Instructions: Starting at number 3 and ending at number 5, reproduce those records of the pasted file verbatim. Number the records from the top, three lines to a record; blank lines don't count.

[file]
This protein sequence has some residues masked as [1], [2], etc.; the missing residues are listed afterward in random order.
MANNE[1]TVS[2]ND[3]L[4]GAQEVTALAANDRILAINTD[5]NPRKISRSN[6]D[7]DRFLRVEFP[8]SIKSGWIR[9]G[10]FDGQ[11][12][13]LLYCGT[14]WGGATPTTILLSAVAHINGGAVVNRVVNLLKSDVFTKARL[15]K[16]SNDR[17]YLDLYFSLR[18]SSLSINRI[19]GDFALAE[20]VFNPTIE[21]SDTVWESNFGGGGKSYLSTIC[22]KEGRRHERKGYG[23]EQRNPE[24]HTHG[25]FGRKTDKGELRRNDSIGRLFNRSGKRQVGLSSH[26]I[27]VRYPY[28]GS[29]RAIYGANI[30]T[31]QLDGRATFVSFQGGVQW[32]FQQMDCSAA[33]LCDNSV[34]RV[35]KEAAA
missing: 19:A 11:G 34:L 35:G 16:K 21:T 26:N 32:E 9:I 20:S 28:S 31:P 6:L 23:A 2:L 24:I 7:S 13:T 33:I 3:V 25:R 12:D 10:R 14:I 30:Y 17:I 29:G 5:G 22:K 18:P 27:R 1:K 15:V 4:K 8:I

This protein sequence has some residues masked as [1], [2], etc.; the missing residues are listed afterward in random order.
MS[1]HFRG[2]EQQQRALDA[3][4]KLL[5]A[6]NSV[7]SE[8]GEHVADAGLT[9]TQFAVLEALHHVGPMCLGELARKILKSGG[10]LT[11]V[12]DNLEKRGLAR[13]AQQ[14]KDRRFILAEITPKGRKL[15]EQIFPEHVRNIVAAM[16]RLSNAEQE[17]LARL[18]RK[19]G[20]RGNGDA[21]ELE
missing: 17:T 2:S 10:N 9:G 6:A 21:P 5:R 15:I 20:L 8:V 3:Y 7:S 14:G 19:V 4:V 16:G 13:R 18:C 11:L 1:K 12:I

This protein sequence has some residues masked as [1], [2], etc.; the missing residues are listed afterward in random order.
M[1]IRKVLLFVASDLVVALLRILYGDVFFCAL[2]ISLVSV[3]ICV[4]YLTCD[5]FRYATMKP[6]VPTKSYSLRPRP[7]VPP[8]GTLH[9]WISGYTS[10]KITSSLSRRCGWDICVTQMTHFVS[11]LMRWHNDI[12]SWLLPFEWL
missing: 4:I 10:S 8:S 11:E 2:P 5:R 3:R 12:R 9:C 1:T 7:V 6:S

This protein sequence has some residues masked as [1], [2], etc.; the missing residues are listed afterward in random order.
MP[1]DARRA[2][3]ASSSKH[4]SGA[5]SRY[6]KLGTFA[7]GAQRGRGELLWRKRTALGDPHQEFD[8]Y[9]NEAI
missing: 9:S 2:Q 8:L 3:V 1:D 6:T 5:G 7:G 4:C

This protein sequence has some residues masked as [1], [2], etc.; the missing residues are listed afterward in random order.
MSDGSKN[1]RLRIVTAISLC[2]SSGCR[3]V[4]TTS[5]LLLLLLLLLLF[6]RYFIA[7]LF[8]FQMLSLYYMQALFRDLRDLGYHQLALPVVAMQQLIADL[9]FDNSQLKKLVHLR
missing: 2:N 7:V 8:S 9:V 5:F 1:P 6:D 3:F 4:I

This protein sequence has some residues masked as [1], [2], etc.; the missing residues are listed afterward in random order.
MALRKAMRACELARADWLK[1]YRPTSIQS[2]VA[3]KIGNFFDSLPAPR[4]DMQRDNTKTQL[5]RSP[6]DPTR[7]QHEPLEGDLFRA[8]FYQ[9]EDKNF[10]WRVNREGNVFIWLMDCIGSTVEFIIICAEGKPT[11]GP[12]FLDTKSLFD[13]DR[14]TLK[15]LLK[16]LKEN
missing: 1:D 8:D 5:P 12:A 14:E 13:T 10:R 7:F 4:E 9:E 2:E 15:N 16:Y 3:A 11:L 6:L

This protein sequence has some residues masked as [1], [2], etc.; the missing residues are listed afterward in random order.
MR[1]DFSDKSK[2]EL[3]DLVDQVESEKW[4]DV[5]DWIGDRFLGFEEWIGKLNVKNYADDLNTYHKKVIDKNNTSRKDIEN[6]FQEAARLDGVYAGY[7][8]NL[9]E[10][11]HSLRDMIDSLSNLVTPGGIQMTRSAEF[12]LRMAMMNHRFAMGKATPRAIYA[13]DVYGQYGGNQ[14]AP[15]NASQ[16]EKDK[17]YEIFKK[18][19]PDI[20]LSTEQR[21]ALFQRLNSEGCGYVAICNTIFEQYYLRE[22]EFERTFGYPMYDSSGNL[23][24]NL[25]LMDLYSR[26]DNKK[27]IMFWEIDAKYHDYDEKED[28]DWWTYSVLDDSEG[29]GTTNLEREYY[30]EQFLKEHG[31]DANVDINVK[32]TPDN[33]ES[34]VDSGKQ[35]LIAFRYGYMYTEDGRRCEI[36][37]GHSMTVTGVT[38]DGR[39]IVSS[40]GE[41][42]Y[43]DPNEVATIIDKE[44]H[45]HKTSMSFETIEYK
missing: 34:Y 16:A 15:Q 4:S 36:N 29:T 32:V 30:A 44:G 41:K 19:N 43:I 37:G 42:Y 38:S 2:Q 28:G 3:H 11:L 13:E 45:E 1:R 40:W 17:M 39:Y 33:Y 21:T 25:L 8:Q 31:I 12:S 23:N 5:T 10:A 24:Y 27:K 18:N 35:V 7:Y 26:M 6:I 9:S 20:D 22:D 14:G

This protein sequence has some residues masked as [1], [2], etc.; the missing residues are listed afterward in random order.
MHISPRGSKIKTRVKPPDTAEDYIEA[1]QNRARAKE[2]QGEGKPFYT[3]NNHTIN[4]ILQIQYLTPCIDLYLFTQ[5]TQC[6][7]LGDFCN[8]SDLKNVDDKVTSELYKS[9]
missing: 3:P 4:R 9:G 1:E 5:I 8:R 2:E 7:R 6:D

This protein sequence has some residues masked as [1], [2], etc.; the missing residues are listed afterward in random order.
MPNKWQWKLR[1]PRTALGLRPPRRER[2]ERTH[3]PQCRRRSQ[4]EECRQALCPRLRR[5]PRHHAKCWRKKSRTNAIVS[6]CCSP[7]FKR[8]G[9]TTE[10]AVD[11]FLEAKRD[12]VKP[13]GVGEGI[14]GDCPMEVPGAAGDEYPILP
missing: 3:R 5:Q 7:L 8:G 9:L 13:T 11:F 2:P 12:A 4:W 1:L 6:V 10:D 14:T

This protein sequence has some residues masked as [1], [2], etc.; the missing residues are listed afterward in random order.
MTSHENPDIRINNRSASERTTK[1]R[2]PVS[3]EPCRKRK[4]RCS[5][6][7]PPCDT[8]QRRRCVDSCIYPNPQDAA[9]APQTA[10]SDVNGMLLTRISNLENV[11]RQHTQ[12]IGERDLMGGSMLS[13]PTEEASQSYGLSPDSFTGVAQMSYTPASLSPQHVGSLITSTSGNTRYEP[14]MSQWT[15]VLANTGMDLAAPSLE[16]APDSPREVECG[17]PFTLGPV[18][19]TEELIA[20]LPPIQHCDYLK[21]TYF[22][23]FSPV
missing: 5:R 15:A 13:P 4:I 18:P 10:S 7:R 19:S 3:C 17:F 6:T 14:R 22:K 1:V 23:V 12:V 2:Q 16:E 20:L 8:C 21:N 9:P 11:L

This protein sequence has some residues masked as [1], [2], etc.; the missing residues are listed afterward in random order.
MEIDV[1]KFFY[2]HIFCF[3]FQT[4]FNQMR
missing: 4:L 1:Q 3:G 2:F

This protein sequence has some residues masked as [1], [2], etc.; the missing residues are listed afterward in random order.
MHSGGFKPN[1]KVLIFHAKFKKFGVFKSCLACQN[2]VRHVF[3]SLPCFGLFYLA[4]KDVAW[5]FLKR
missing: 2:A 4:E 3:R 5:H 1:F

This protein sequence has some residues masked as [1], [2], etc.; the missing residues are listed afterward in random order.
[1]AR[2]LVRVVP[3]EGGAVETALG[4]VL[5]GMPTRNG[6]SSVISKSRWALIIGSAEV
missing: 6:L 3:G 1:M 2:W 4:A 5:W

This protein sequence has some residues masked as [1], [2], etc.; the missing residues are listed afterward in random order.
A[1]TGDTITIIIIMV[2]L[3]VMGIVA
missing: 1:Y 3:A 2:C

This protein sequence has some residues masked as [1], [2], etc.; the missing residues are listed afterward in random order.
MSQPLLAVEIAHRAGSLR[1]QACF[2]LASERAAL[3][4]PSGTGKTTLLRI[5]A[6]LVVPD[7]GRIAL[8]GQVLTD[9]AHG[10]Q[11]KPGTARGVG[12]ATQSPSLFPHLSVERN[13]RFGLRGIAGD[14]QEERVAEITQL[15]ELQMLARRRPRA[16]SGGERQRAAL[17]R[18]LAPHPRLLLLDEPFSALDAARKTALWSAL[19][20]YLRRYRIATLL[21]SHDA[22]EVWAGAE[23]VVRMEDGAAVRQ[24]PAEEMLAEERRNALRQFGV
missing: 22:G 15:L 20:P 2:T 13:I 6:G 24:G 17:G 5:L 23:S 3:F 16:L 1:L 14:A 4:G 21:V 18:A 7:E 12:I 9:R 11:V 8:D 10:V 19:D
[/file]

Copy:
This protein sequence has some residues masked as [1], [2], etc.; the missing residues are listed afterward in random order.
M[1]IRKVLLFVASDLVVALLRILYGDVFFCAL[2]ISLVSV[3]ICV[4]YLTCD[5]FRYATMKP[6]VPTKSYSLRPRP[7]VPP[8]GTLH[9]WISGYTS[10]KITSSLSRRCGWDICVTQMTHFVS[11]LMRWHNDI[12]SWLLPFEWL
missing: 4:I 10:S 8:S 11:E 2:P 5:R 3:R 12:R 9:C 1:T 7:V 6:S

This protein sequence has some residues masked as [1], [2], etc.; the missing residues are listed afterward in random order.
MP[1]DARRA[2][3]ASSSKH[4]SGA[5]SRY[6]KLGTFA[7]GAQRGRGELLWRKRTALGDPHQEFD[8]Y[9]NEAI
missing: 9:S 2:Q 8:L 3:V 1:D 6:T 5:G 7:G 4:C

This protein sequence has some residues masked as [1], [2], etc.; the missing residues are listed afterward in random order.
MSDGSKN[1]RLRIVTAISLC[2]SSGCR[3]V[4]TTS[5]LLLLLLLLLLF[6]RYFIA[7]LF[8]FQMLSLYYMQALFRDLRDLGYHQLALPVVAMQQLIADL[9]FDNSQLKKLVHLR
missing: 2:N 7:V 8:S 9:V 5:F 1:P 6:D 3:F 4:I